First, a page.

Review: Patricia Clarkson propels ‘October Gale’ _lowres

Photo courtesy of JEREMY BENNING -- Scott Speedman, left, and Patricia Clarkson in a scene from Ruba Nadda’s 'October Gale.'

A drama, a mystery, a thriller: “October Gale” is all that and more. But the movie’s disparate pieces don’t make a successful, complete picture.

New Orleans native Patricia Clarkson stars as a recently widowed woman who retreats to a remote Canadian island. Her late husband’s family has owned a cottage there for 100 years.

Clarkson, an Oscar nominee and Emmy Award winner (“Pieces of April,” “Six Feet Under,” “Good Night, and Good Luck”), plays Helen, a Toronto physician in search of peace and consolation. Helen finds neither on the island.

Clarkson’s solo performance in the cottage, accompanied by flashbacks of Helen and her husband (Callum Keith Rennie), sensitively sketches the character’s loss. The actress, who’s effectively reflective and later protective as this melodrama fitfully proceeds, carries “October Gale,” a small, minimally cast movie hybrid.

Upon Helen’s return to the cabin, her first visit since her husband’s death, she throws herself into the memories-stirring work of packing clothes and objects her husband will never use again. Grief turns to physically expressed anger.

Act one of the 91-minute “October Gale,” is, primarily, about grief. Then, on a dark and stormy island night, Helen hears a disturbance at her dock. See goes outside and sees a small boat stained with blood.

Canadian writer-director Ruba Nadda’s script contains moments that require more suspension of disbelief than usually required of moviegoers. Nadda has something to fall back on, though, because Helen is a doctor.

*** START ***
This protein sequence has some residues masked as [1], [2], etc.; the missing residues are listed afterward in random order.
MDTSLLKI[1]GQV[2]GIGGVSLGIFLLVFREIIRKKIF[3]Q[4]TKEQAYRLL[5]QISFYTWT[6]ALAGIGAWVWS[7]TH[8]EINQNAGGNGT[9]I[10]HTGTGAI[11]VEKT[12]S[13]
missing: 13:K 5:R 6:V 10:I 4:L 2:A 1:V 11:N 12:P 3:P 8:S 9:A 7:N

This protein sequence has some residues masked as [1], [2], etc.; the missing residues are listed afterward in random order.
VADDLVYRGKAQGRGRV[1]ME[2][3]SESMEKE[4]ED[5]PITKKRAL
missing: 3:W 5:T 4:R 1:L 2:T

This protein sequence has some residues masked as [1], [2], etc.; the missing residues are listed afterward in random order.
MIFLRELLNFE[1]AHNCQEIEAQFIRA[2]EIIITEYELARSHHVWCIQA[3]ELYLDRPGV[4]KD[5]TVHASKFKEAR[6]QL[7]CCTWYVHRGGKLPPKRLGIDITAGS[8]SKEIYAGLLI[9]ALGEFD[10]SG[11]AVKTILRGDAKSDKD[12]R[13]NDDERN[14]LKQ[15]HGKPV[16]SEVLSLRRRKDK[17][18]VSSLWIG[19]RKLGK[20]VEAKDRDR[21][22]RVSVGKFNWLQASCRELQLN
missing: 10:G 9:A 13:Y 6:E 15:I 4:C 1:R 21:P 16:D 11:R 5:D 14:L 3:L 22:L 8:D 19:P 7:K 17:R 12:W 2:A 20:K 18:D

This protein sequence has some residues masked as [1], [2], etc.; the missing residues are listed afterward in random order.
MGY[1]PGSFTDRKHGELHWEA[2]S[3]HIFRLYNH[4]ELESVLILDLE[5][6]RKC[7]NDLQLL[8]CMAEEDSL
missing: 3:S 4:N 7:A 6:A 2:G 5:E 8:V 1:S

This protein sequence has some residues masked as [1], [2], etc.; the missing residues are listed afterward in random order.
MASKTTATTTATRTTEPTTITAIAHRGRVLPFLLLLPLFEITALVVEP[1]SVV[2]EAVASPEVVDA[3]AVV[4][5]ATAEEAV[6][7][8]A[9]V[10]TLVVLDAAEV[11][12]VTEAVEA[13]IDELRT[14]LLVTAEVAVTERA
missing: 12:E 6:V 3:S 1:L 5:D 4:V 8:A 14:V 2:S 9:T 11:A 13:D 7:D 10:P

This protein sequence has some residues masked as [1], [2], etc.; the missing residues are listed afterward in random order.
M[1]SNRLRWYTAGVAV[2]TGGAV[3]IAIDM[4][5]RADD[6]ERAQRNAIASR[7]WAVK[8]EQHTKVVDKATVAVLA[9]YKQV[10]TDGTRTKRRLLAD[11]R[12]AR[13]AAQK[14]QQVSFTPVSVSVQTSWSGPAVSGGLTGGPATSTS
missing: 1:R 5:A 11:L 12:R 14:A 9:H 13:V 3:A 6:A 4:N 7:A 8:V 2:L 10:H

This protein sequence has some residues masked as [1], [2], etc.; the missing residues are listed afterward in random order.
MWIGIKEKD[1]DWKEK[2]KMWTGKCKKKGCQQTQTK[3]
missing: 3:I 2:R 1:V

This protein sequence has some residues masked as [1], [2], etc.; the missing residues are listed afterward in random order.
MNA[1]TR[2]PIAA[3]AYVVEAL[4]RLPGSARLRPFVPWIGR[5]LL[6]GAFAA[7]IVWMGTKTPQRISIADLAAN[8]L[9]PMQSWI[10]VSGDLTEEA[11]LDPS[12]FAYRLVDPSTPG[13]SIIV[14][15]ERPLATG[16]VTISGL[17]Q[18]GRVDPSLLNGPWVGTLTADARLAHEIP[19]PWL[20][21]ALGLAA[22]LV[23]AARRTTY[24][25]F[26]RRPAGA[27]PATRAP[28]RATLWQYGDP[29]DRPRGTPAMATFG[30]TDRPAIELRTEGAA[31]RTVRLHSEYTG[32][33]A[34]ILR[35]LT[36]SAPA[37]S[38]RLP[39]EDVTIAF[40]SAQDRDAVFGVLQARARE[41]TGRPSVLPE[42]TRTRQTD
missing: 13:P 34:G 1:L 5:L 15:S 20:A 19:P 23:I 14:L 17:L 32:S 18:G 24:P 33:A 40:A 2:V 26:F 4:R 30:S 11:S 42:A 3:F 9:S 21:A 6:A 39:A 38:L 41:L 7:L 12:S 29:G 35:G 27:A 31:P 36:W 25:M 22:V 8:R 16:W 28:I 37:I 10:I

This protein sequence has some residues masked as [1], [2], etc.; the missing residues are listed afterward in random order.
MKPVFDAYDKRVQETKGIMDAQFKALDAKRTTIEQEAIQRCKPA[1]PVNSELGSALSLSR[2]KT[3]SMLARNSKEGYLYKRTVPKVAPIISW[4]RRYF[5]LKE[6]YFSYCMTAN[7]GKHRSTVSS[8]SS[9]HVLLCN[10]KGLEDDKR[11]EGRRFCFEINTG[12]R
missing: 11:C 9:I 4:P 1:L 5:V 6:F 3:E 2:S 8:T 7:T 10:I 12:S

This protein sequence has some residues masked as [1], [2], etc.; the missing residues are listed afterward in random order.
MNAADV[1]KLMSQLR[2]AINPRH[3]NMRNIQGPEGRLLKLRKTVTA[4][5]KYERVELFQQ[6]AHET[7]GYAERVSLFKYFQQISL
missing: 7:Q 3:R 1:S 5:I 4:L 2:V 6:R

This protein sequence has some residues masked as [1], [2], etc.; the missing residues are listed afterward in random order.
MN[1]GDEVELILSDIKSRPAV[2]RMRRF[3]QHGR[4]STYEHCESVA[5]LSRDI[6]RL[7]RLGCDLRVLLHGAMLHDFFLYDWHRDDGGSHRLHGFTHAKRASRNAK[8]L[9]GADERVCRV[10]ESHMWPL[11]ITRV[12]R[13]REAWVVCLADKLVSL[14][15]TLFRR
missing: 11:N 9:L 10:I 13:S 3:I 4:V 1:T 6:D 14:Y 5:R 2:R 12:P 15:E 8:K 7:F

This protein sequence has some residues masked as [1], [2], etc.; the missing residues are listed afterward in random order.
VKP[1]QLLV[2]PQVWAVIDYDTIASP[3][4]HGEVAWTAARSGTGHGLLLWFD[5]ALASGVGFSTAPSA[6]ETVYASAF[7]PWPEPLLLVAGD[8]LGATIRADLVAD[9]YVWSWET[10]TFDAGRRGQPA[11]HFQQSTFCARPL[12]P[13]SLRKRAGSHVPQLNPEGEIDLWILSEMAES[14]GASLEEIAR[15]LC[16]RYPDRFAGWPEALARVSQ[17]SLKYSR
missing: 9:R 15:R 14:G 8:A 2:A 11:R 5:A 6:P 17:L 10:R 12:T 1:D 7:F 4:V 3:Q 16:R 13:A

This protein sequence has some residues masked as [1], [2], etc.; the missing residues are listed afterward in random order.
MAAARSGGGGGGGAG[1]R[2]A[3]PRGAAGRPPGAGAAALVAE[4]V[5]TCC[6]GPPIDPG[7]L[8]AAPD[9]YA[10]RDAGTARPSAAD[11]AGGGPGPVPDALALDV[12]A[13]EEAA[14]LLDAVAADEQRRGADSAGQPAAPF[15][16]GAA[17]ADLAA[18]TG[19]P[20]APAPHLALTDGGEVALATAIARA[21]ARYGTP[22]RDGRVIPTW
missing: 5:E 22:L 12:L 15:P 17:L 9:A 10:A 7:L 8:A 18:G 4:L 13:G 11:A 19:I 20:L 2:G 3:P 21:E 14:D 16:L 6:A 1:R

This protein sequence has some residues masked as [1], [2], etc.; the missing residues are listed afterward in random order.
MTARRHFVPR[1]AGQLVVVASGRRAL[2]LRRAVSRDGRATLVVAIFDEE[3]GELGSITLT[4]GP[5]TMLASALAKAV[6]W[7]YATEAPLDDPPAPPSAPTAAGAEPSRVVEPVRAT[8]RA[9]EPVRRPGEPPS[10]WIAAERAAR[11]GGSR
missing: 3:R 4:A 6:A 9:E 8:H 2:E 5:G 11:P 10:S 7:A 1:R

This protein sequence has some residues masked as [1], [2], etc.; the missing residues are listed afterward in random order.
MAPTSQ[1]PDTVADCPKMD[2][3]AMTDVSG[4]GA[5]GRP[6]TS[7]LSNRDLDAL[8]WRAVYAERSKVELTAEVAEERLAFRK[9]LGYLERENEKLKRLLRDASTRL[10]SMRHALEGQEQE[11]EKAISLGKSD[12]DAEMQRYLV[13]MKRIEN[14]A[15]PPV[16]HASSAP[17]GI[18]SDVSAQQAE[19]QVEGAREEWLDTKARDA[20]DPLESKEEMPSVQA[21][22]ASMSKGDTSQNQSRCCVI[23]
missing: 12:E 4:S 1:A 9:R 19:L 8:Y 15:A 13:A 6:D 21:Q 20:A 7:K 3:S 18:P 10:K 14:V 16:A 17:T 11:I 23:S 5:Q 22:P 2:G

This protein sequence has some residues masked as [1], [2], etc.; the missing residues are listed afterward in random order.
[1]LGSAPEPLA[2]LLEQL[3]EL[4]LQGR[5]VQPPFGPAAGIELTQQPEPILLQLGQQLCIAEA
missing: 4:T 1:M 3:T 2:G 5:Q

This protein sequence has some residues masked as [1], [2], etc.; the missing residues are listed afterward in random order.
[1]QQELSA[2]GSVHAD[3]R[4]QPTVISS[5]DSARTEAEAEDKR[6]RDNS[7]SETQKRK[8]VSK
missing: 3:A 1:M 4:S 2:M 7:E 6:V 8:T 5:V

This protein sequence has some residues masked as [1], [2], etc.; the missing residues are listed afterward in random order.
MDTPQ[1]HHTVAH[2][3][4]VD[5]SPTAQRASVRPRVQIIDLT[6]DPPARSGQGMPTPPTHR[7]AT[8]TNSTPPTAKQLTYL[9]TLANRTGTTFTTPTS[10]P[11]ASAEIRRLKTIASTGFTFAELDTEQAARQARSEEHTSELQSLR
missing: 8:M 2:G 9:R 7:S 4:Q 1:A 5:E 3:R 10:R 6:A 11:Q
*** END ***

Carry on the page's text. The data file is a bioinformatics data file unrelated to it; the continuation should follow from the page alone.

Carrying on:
When a bloodied stranger appears in her cabin, Helen’s healer’s instinct kicks in, taking precedence over the fear she can be expected to feel.

British actor Scott Speedman co-stars as William, a man seriously wounded by a gunshot. When he appears, the film’s tone abruptly moves to thriller-mystery mode.

At first, William, who’s in much pain and will bleed to death if he doesn’t receive medical attention, is physically incapable of explaining why he’s been shot. Later, he deflects Helen’s questions.

“October Gale’s” Toronto-based writer-director tries to clear and smooth the murky plot and jagged edges of her film through additional flashbacks. It’s a hard sell. If the story takes at all, it’s the convincing Clarkson’s doing.

Another British actor, Tim Roth, recently seen as Alabama Gov. George Wallace in “Selma,” co-stars as Tom, a dangerous man from William’s past. Roth, seen only briefly in “October Gale,” curiously plays Tom as casually menacing.

The capricious “October Gale” script poses more questions than it answers. Its top draw is seeing a fine actress at work. Clarkson makes Helen’s trip to an island in the middle of nowhere worthwhile. Not so the balance of “October Gale.”